Review: The King and I by touring company
by Brian Paul Scipione
The stage is set, the fog rolls in, the lights fade up from murky to dim to sensual and then the music explodes. Music that can be best described as cinematic and powerful. The mood has been crystalized: it’s like a black and white film come to life. A lone ship crosses the sea, seemingly sneaking into the harbor like a cat owning a midnight alley. We can feel the passengers' tension almost as thick as the ever-pervasive fog, as they are encountering a new life in an exotic land: the unknown and mysterious is now the norm. Will they be accepted? Will they be successful? Will they even survive? The thematic music vamps like a crescendo of fireworks, and it is too late to turn back.
The story of The King and I is as classic as they come, a stranger in a strange land struggling to maintain the identity of the homeland and yet adapt enough to be accepted. Anna Leonowens is a British schoolteacher hired to instruct the children of the King of Siam. The setting is Bangkok in the 1860s and the idea of modernizing the nation is on everyone’s mind. This is the first of many opposing forces that constitute the story’s myriad themes. Monogamy versus polygamy. Civilization versus barbarism. Christianity versus Buddhism. Colonization versus political autonomy. And, of course, true love versus cultural traditions. These complexities all stem from one cause: the story takes place in a monarchy. What the King says is absolute. At one point the King attempts to solve a dispute by stating, “I’ll do the remembering” making even reality subject to his whims. The play’s tension, therefore, is built on the hope that the King will decide to forgo his royal privilege in the name of social progress.
Director Bartlett Sher has been nominated for a Tony award seven times, winning in 2008 for the revival of South Pacific. He delivers a masterful night of theatre with this production supported by the leads Laura Michelle Kelly and José Llana who play the Anna and the King. The foremost accomplishment is the hypnotic mood that is created. The audience is whisked not only across the globe but deep into the past. The characters' passions and challenges feel very much alive and current. Kelly and Llana make great foils battling over unkept promises, modern education and their very different concepts of love and marriage.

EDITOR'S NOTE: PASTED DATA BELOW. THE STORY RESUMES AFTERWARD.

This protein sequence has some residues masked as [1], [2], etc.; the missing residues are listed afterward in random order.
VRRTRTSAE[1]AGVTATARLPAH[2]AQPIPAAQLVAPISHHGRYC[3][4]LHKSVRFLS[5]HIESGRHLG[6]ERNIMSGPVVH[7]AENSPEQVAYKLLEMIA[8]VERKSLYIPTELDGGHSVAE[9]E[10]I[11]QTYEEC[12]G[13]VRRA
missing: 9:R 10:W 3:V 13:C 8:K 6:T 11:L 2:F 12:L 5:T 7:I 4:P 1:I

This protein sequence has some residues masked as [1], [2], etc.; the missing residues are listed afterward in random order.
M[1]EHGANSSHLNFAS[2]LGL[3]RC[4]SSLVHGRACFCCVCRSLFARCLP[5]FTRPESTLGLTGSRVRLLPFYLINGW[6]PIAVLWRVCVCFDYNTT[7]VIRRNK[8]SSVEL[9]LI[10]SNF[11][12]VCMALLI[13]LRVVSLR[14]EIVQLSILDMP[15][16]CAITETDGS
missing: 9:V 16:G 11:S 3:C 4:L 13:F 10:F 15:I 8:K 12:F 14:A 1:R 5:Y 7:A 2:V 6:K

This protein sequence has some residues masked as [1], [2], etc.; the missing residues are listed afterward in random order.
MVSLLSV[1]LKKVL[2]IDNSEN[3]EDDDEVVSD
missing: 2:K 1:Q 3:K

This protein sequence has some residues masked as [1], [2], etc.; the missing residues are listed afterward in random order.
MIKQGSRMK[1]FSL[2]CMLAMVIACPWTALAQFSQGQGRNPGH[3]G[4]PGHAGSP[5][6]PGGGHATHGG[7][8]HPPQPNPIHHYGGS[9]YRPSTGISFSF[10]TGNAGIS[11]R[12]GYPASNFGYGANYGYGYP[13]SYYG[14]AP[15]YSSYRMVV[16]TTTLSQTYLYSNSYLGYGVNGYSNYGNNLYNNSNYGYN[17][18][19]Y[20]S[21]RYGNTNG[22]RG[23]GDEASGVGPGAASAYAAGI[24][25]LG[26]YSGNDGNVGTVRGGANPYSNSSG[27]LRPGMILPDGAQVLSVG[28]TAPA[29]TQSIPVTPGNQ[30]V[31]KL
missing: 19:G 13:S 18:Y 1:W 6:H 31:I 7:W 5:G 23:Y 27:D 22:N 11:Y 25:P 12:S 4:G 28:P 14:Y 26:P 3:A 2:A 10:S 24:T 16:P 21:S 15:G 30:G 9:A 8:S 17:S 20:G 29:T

José Llana is most engaging and a delight to watch. His voice is strong and fervent, losing no clarity despite the heavy Thai accent he affects. In many scenes, he seemed to be channeling the comic stylings of Steve Martin. The King is flustered and enraged with Anna, and he vents these feelings with gleeful zeal. When he refers to monogamy as a sickness, you believe him but somehow don’t begrudge him that. He uses the small moments in the performance to convey his love for Anna, and this gives us the feeling that he is almost imprisoned by his time and place. He longs for her as she is, and so he does not want to change her. Yet he too cannot budge on any of his own cultural mores. To him Siam is the biggest country in the world, a man should have many wives, and the subjects should genuflect without a moment’s hesitation. To him this is all as plain as the sky is blue and water is wet, and yet there is something niggling at him that grows inside so determinedly that it may turn out to be fatal. Llana’s comic genius showcases the internal struggle, but it his impassioned singing that illustrates his characters love.
Laura Michelle Kelly shines brilliantly during all the classic songs: “I Whistle a Happy Tune,” “Shall I Tell You What I Think?” and “Shall We Dance?” Famous for the title role in Mary Poppins, among others, Kelly is the ideal English governess. Her voice is lilting and lyrical, as pleasant as a sunlit dappled morn enriched by the twittering of song birds. She counters Llana’s energetic and devilish King with a stern yet loving beneficence. She does not relent on any point and will do everything in her power to pull him into the present day. While not shy about telling him when his views or actions are archaic, she does not overstep her bounds. Kelly’s portrayal is seamless and enchanting, and the audience is also enrapt with her struggle to hide the love she feels.
The ending of the show is powerful. Don’t worry, I’m not going to reveal anything here in case, like myself, you are new to this amazing bit of musical history. The final scene was both languorous and mysterious. At first it was a bit confounding but upon reflection I realized it was metaphorically entirely apropos. This production is just under three hours long, but one doesn’t even notice. Every moment is engaging on some level. The ballet segment alone makes this an unsurpassed night of theater. On a limited run in Austin, December 12 - 17. Don’t miss your chance to see this extraordinary cast.
December 12 - December 17, 2017
2350 Robert Dedman Drive
Austin, TX, 78712
December 12 - 17, 2017
Tuesday – Friday at 8 p.m.; Saturday at 2 p.m. & 8 p.m.; Sunday at 1 p.m. & 7 p.m.
Bass Concert Hall | 2350 Robert Dedman Drive | Austin, TX 78712
TICKETS Start at $30.Tickets are available at BroadwayinAustin.com, texasperformingarts.org, the Bass Concert Hall ticket office, all Texas Box Office Outlets, by phone at (512) 477-6060. For groups of 10 or more, call (877) 275-3804 or email Austin.firstname.lastname@example.org